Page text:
Project Angel Tree best practice benefits 30 child laborers in Region 12's 2 cities and 3 provinces

Date Posted: January 21st, 2014 07:27 AM

Labor and Employment Secretary Rosalinda Dimapilis-Baldoz knows a best practice when she sees one, and in the DOLE's Angel Tree Project to save child laborers, her recent experience in Koronadal tells her it could be a model for other provinces and cities to emulate.

The labor and employment chief went to the provincial capital of South Cotabato as a guest of the DOLE Regional Office No. 12's Social Partners' Forum cum Fund Raising for Typhoon Yolanda Victims, during which she awarded 30 child laborers their wishes so they will not return to child labor.

The 30 child laborers--10 from Sarangani Province; five from Cotabato City; five from Gen. Santos City; five from Sultan Kudarat; and five from North Cotabato--have been "matched" with sponsors who granted their wishes, which now makes their transition from child labor to school--and onto the future--much brighter and sure.

Their wishes ranged from farm animals to bicycles to Christmas noche buena food to toys and school supplies. One wished to see his father again. Another wished for the completion of the ceiling of their house so they would not get wet during the rainy days.

One of the child laborers, Charrie Ann Bolido, 13 years old, of Barangay Tibpuan, Lebak, Sultan Kudarat, dreams of becoming a teacher.

Each of them wrote their wishes on a paper star, which the DOLE used to adorn a huge Christmas tree on display at the forum venue.

During the awarding, Secretary Baldoz luckily plucked from the Christmas tree the star of Roberto Pepulido, a child laborer from Purok Hillside, Barangay Roxas, Sto. Nino, South Cotabato, who wished for a carabao.

When she announced that Roberto's wish has been granted, courtesy of pineapple producer Dole Philippines, applause erupted from the audience, and Roberto was teary-eyed.

A farm laborer and animal caretaker, Roberto started working at age 12. His father died when he was still a toddler, and his left her to the care of an aunt. He managed to enter Grade 1, but does not know how to read and write.

"I am going back to school and the carabao I received will be a big help in our farm and in hauling heavy load," he joyfully said.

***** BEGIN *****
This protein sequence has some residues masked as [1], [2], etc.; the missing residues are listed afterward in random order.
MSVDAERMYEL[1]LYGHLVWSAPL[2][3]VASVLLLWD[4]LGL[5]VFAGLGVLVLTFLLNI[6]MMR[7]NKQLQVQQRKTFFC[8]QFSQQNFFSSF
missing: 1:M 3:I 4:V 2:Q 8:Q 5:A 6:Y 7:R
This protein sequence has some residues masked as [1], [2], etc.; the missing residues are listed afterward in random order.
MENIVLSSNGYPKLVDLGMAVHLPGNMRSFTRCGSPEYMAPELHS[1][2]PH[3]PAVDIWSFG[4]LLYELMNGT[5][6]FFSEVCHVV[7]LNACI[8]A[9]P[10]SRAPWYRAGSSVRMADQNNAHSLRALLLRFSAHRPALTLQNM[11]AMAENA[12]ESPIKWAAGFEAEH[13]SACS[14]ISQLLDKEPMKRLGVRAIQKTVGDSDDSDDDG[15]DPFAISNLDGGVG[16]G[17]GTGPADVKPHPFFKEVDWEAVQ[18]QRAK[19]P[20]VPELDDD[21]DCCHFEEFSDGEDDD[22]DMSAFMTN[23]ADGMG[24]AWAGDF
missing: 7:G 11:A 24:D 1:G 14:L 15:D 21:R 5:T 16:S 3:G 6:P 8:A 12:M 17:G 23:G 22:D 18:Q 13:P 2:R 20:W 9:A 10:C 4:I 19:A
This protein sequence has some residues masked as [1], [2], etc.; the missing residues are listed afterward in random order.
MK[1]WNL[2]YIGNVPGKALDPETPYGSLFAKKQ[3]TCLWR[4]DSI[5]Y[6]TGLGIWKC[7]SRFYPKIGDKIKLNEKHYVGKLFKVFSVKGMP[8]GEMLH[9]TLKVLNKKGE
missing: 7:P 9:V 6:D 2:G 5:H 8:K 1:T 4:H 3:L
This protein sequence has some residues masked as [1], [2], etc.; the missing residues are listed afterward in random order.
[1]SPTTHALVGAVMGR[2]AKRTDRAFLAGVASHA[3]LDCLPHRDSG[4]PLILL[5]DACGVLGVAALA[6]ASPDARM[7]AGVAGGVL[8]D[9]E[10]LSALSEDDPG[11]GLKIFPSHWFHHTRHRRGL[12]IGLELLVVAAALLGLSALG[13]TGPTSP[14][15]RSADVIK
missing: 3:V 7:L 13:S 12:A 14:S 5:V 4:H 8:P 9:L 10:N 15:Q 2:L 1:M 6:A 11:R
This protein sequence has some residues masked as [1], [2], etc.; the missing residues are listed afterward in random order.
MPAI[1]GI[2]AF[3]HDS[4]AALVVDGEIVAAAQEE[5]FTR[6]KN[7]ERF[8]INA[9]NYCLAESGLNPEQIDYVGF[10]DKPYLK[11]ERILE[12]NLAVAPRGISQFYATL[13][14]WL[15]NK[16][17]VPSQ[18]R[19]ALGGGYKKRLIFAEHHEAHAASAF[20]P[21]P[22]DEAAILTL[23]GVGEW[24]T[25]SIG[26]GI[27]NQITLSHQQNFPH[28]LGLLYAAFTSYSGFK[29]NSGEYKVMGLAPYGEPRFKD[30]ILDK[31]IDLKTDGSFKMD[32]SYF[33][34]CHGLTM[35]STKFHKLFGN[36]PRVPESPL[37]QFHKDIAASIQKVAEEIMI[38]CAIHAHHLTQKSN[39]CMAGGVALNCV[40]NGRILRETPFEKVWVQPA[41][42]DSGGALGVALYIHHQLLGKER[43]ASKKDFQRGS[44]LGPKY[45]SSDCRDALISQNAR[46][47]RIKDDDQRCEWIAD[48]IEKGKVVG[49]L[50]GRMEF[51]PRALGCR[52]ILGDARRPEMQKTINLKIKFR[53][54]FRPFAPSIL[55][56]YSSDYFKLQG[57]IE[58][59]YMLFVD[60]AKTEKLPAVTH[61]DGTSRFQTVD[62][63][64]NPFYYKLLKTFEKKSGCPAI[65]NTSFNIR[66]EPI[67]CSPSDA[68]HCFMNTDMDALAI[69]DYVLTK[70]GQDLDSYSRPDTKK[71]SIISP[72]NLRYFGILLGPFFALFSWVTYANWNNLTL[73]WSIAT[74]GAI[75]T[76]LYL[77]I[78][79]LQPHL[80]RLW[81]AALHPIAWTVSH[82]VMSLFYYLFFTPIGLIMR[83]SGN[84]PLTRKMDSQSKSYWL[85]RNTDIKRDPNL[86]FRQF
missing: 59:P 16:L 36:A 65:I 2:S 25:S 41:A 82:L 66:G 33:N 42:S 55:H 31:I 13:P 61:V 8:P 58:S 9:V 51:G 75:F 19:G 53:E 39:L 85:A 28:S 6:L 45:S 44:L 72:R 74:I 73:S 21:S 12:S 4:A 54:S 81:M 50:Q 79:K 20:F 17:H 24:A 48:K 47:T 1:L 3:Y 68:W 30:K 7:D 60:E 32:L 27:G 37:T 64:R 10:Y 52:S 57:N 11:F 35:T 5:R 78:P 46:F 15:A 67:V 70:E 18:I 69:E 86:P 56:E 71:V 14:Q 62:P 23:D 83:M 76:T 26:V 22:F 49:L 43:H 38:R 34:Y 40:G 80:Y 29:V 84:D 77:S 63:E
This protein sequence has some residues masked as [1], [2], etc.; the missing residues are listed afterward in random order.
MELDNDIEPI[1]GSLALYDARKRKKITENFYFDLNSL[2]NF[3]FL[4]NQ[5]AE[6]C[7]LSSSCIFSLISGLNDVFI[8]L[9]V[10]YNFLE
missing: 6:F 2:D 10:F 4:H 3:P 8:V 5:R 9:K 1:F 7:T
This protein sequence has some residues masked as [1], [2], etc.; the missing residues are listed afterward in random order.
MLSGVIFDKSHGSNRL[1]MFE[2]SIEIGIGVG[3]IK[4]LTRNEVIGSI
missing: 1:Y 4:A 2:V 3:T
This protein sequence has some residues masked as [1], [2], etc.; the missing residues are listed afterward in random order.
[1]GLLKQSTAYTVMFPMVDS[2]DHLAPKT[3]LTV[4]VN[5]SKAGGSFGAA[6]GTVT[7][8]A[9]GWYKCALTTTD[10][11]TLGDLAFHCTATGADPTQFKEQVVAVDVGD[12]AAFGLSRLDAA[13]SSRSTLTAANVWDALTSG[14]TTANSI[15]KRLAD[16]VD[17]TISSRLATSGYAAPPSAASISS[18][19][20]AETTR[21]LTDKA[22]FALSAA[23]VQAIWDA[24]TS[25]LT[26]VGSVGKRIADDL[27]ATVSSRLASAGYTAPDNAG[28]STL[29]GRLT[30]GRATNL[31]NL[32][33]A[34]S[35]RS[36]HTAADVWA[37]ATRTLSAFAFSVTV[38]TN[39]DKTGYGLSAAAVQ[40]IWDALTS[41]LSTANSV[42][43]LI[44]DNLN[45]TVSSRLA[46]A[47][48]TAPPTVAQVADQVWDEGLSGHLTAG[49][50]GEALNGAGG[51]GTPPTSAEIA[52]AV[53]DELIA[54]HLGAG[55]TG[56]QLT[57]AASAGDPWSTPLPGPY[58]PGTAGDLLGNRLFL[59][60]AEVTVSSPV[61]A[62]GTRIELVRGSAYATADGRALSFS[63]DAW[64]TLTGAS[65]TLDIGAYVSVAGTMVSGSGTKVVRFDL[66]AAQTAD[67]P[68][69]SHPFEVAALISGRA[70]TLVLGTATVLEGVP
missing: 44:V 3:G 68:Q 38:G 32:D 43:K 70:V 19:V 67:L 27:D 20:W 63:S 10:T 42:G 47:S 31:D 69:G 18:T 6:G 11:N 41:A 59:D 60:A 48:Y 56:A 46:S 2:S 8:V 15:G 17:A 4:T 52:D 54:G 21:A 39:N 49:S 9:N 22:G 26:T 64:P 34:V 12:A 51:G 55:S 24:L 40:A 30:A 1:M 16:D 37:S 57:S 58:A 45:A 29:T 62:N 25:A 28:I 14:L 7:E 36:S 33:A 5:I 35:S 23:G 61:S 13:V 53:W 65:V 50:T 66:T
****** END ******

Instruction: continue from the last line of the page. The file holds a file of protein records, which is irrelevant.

He also wished that his aunt could have her own small food business during harvest time, so the family will have additional source of income. Dole Philippines also granted this wish.

According to DOLE Regional Office No. 8 Director Ofelia Domingo, Childfund Philipines, a partner of the DOLE, sponsored and granted the wishes of the five child laborers from North Cotabato who are all sugarcane farm workers before they were "rescued" from the menace and returned to school.

"They faced the hazard and risk of cuts and injuries from the use of sharp tools in sugarcane farm work. They also were prone to allergies and rashes from sugarcane trichomes, sun burn due to long exposure from sunlight, and inject bites," said Director Domingo.

"It is very remarkable that education tops the priorities of these children," she added.

The DOLE and Childfund Philippines now works hand-in-hand to support the children's schooling and livelihood and skills training for their parents.

One of the five North Cotabato child laborers, Mel Joy B. Pedroso, 13, from Purok Altavista, New Rizal, Mlang has been a sugarcane farm worker since she was nine years old. She now sports a new bicycle and wears new shoes and school uniforms.

Baldoz, who was very generous in her praise for the sponsors of the child laborers' wishes, said that the elimination of child labor is not the government's work alone.

"I thank all of you for being a Project Angel Tree sponsor. School is really the place for children, not the farm or the factories," she said, as she encouraged the 30 children to stay in school no matter what.

She also commended the DOLE Regional Office No. 8, led by Director Domingo, for the innovative strategy of asking child laborers their wishes and looking for sponsors to grant them.

"This is a best practice that other regions must look into and emulate," she said, noting that in the past, Project Angel Tree implementers only gather donations of school supplies and distribute it to child laborers, not bothering to ask them if these are really what they wish for.



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